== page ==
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The Lone Ranger episodes on www.frontierplayhouse.mx
[photo, Brace Beemer in garb]The Lone Ranger is a fictional masked former Texas Ranger who fought outlaws in the American Old West with his native American friend, Tonto. The character has been called an enduring icon of American culture.
He first appeared in 1933 in a radio show conceived either by WXYZ (Detroit) radio station owner George W. Trendle, or by Fran Striker, the show's writer. The character was originally believed to be inspired by Texas Ranger Captain John R. Hughes, to whom the book The Lone Star Ranger by Zane Grey was dedicated in 1915. The radio series proved to be a hit and spawned a series of books (largely written by Striker), an equally popular television show that ran from 1949 to 1957, comic books, and several movies. The title character was played on the radio show by George Seaton, Earle Graser, and Brace Beemer. Clayton Moore acted the Lone Ranger on television, although during a contract dispute, Moore was replaced temporarily by John Hart, who wore a different style of mask. On the radio, Tonto was played by, among others, John Todd and Roland Parker; and in the television series, by Jay Silverheels, who was a Mohawk from the Six Nations Indian Reserve in Ontario, Canada.
The first of 2,956 radio episodes of The Lone Ranger premiered on WXYZ, a radio station serving Detroit, Michigan, on January 30, 1933 or January 31, 1933. As Dunning writes in On the Air: The Encyclopedia of Old-Time Radio:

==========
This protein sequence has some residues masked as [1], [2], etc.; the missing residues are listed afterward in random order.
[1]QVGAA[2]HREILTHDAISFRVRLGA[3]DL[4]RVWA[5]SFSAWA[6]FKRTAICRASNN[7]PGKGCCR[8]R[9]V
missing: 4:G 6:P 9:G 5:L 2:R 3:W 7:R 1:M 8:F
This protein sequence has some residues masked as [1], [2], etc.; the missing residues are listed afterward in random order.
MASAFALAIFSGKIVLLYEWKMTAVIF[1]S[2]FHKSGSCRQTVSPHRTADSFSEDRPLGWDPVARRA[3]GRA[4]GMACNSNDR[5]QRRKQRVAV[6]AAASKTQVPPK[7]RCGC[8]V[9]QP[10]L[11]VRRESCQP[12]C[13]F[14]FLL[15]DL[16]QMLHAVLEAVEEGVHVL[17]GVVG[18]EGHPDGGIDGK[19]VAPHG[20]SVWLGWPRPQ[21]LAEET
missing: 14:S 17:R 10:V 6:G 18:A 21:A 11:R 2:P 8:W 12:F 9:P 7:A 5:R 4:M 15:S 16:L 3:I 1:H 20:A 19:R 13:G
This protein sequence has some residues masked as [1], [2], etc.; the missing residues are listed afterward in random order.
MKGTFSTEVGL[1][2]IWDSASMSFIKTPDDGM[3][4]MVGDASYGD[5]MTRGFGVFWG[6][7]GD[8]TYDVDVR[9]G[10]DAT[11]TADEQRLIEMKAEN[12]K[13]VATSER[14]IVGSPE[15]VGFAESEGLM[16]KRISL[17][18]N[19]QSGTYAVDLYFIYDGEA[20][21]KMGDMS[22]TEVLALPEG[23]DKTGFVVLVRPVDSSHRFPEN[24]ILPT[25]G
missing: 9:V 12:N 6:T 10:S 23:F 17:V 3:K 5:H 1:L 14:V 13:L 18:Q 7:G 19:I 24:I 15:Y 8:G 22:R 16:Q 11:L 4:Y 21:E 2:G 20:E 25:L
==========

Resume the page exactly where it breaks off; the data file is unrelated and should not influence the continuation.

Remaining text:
There may have been a few late-night on-air shakedown shows prior to the official January 31, 1933 premiere date. Lacking concrete evidence, [Lone Ranger authority Terry] Salomonson is inclined to doubt it. "There is nothing in any of the Detroit papers to indicate this, but that in itself doesn't mean much. The papers didn't even list the show in their radio logs at first."
Sources disagree on whether station and show owner George W. Trendle or main writer Fran Striker should receive credit for the concept. Elements of the Lone Ranger story had been used in an earlier series Fran Striker wrote for a station in Buffalo, New York.
In any case, the show was an immediate success. Though it was aimed at children, adults made up at least half the audience. It became so popular, it was picked up by the Mutual Broadcasting System radio network, and on May 2, 1942, by NBC's Blue Network, which in time became ABC. The last new episode was broadcast September 3, 1954. Transcribed repeats of the 1952–53 episodes continued to be aired on ABC until June 24, 1955. Then selected repeats appeared on NBC's late-afternoon weekday schedule (5:30–5:55 pm Eastern time) from September 1955 to May 25, 1956.